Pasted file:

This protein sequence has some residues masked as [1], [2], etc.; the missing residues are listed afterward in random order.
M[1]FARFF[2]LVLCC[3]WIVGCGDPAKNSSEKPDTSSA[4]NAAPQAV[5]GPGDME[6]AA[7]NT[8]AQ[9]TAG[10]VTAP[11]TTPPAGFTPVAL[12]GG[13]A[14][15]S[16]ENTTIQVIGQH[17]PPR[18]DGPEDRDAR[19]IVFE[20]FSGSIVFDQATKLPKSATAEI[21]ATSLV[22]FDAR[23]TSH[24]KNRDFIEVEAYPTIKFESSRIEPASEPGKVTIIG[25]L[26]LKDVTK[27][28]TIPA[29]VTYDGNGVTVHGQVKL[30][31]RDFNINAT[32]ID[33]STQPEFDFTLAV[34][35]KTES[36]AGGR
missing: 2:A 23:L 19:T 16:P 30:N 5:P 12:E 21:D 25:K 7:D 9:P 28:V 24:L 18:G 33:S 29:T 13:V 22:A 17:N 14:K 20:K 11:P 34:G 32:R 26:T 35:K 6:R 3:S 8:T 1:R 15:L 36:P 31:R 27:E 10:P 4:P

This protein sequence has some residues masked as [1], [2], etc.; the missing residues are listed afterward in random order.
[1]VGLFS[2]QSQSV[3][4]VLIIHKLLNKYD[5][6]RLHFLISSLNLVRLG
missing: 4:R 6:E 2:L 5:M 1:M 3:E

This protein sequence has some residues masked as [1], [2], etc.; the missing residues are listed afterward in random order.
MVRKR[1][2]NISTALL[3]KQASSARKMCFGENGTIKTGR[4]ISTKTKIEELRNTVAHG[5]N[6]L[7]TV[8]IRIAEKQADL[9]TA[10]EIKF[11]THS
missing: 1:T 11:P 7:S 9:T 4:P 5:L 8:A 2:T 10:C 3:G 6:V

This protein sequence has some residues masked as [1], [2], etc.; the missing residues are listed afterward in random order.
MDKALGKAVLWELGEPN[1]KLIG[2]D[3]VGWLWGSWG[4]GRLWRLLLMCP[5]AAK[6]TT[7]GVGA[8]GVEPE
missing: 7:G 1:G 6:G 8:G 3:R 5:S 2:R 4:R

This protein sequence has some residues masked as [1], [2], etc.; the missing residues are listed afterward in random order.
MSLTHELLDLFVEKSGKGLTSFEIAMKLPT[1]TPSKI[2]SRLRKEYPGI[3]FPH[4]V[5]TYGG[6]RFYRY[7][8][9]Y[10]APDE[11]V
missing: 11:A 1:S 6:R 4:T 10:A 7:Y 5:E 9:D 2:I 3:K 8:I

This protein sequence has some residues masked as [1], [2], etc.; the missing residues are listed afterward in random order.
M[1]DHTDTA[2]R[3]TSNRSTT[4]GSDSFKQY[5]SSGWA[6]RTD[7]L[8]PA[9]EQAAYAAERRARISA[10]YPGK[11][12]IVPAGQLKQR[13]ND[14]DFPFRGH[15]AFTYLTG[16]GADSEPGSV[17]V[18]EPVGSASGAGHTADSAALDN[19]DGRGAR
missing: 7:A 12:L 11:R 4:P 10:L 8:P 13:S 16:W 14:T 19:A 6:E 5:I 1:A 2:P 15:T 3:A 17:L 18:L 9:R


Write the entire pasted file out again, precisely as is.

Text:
This protein sequence has some residues masked as [1], [2], etc.; the missing residues are listed afterward in random order.
M[1]FARFF[2]LVLCC[3]WIVGCGDPAKNSSEKPDTSSA[4]NAAPQAV[5]GPGDME[6]AA[7]NT[8]AQ[9]TAG[10]VTAP[11]TTPPAGFTPVAL[12]GG[13]A[14][15]S[16]ENTTIQVIGQH[17]PPR[18]DGPEDRDAR[19]IVFE[20]FSGSIVFDQATKLPKSATAEI[21]ATSLV[22]FDAR[23]TSH[24]KNRDFIEVEAYPTIKFESSRIEPASEPGKVTIIG[25]L[26]LKDVTK[27][28]TIPA[29]VTYDGNGVTVHGQVKL[30][31]RDFNINAT[32]ID[33]STQPEFDFTLAV[34][35]KTES[36]AGGR
missing: 2:A 23:L 19:T 16:P 30:N 5:P 12:E 21:D 25:K 7:D 9:P 28:V 24:L 18:G 33:S 29:T 13:V 22:A 17:N 14:K 20:K 11:P 34:G 32:R 26:T 35:K 6:R 3:S 8:T 1:R 15:L 36:P 31:R 27:E 10:P 4:P

This protein sequence has some residues masked as [1], [2], etc.; the missing residues are listed afterward in random order.
[1]VGLFS[2]QSQSV[3][4]VLIIHKLLNKYD[5][6]RLHFLISSLNLVRLG
missing: 4:R 6:E 2:L 5:M 1:M 3:E

This protein sequence has some residues masked as [1], [2], etc.; the missing residues are listed afterward in random order.
MVRKR[1][2]NISTALL[3]KQASSARKMCFGENGTIKTGR[4]ISTKTKIEELRNTVAHG[5]N[6]L[7]TV[8]IRIAEKQADL[9]TA[10]EIKF[11]THS
missing: 1:T 11:P 7:S 9:T 4:P 5:L 8:A 2:T 10:C 3:G 6:V

This protein sequence has some residues masked as [1], [2], etc.; the missing residues are listed afterward in random order.
MDKALGKAVLWELGEPN[1]KLIG[2]D[3]VGWLWGSWG[4]GRLWRLLLMCP[5]AAK[6]TT[7]GVGA[8]GVEPE
missing: 7:G 1:G 6:G 8:G 3:R 5:S 2:R 4:R

This protein sequence has some residues masked as [1], [2], etc.; the missing residues are listed afterward in random order.
MSLTHELLDLFVEKSGKGLTSFEIAMKLPT[1]TPSKI[2]SRLRKEYPGI[3]FPH[4]V[5]TYGG[6]RFYRY[7][8][9]Y[10]APDE[11]V
missing: 11:A 1:S 6:R 4:T 10:A 7:Y 5:E 9:D 2:I 3:K 8:I

This protein sequence has some residues masked as [1], [2], etc.; the missing residues are listed afterward in random order.
M[1]DHTDTA[2]R[3]TSNRSTT[4]GSDSFKQY[5]SSGWA[6]RTD[7]L[8]PA[9]EQAAYAAERRARISA[10]YPGK[11][12]IVPAGQLKQR[13]ND[14]DFPFRGH[15]AFTYLTG[16]GADSEPGSV[17]V[18]EPVGSASGAGHTADSAALDN[19]DGRGAR
missing: 7:A 12:L 11:R 4:P 10:L 8:P 13:S 16:W 14:T 19:A 6:E 5:I 1:A 2:P 15:T 3:A 17:L 18:L 9:R